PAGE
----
Short answer: No. No, he’s not.
Long answer: If you’re way too online you’ve probably seen a lot of social media posts this week about the death of Mario, Nintendo’s beloved mascot, and the star of the Super Mario series. You can rest easy (insert that Denzel Washington GIF here): Mario isn’t dead. Obviously fictional characters don’t die, at least in the real sense, but Mario isn’t even dead within the world of videogames—well, except for all those times you killed him yourself.
The “Mario is dead” meme has no relation to anything that’s happened in any videogame, but instead is a reference to a curious business decision on Nintendo’s part that comes to term today. March 31 is the last day you’ll be able to buy a variety of Mario games released last year to celebrate the character’s 35th anniversary, as well as the last day to play a free online Mario game that launched on the Switch last year. Nintendo is pulling these games from its digital storefront today, and has ended production of one physical item, to mark the end of Mario’s birthday celebration.
That’s it. That’s what’s happening. It’s such an unusual, unnecessary strategy, though, creating this forced scarcity that absolutely never needs to happen with digital products, that fans have started to refer to today as the day Mario dies. The truest way to “kill” a videogame character is to simply make it impossible to play their games, and although the vast majority of Mario games will still be sold after today, Nintendo’s weird insistence on disappearing these select few games has struck a nerve with the gaming world.
In case you’re wondering, here are the specific Mario games and products that won’t be available after today, March 31. You’ve got a few hours to go grab ‘em still, if you haven’t already.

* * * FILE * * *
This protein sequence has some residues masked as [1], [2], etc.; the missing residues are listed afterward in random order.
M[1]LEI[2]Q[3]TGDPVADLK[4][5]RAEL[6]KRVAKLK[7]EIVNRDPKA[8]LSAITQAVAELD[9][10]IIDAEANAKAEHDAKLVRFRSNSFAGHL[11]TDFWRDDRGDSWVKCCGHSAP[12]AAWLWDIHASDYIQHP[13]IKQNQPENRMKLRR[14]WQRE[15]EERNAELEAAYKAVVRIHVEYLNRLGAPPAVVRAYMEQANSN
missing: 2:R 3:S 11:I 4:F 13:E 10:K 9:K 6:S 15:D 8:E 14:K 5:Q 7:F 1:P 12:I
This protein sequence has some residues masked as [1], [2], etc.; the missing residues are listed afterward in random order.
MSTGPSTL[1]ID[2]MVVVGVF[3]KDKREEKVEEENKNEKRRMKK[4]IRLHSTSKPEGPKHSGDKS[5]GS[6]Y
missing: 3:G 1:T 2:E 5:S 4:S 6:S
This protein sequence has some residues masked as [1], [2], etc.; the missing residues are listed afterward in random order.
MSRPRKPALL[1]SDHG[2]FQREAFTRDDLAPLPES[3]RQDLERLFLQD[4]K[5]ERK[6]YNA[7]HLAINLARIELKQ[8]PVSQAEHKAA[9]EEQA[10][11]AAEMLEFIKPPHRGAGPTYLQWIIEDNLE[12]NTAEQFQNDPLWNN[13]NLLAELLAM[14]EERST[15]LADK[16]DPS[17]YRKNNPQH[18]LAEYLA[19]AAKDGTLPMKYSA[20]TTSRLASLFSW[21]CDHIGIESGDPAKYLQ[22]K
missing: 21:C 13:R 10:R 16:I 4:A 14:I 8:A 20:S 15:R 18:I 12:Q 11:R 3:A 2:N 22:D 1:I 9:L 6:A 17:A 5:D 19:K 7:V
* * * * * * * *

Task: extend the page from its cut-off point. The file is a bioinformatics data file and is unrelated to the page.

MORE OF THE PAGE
This collection brought Mario’s first three 3D adventures to the Switch on Sept. 18, 2020. It features Super Mario 64 from the Nintendo 64, Super Mario Sunshine from the GameCube, and Super Mario Galaxy from the Wii—but no Super Mario Galaxy 2, for some reason. It’s a fairly barebones set, but at least it closely emulates the games in their original states, unlike the original Super Mario All-Stars on the SNES. This got a physical release too, so you’ll still be able to track down second-hand copies. It’ll be pulled from the eShop at the end of today, though.
Unlike 3D All-Stars, which will continue to exist for anybody who buys it before today, Super Mario Bros. 35 is just entirely vanishing when April comes around. The free battle royale game, based on the original Super Mario Bros., pits 35 online players against each other in increasingly difficult old school Mario levels. Only one can win. After tonight, nobody can win. I wasn’t a fan of Super Mario Bros. 35, but it’s still a shame to see it disappear—not only because many players do enjoy it, but because it underscores how terrible the game industry is at preserving its history.
Playing the original Super Mario Bros. on a recreation of Nintendo’s old Game & Watch handheld gets a lot harder after tonight, as this small little curiosity will no longer be stocked by retailers as of April 1. As I wrote in our holiday gift guide last year, the Super Mario Bros. Game & Watch isn’t a very practical way to play the game, or even all that enjoyable. There’s something unquestionably cool about it though, akin to those viral memes whenever somebody plays Doom on a piece of tech that isn’t supposed to play Doom. This limited edition Game & Watch marries the game that launched Nintendo to the stratosphere with a very distinctive Nintendo product that wasn’t all that successful or well-known in the U.S., making it a weird little conversation piece for Nintendo fans and collectors. If you want to get it without paying exorbitant sums on eBay, you’ve got only a few hours to track one down.
Senior editor Garrett Martin writes about videogames, comedy, travel, theme parks, wrestling, and anything else that gets in his way. He’s on Twitter @grmartin.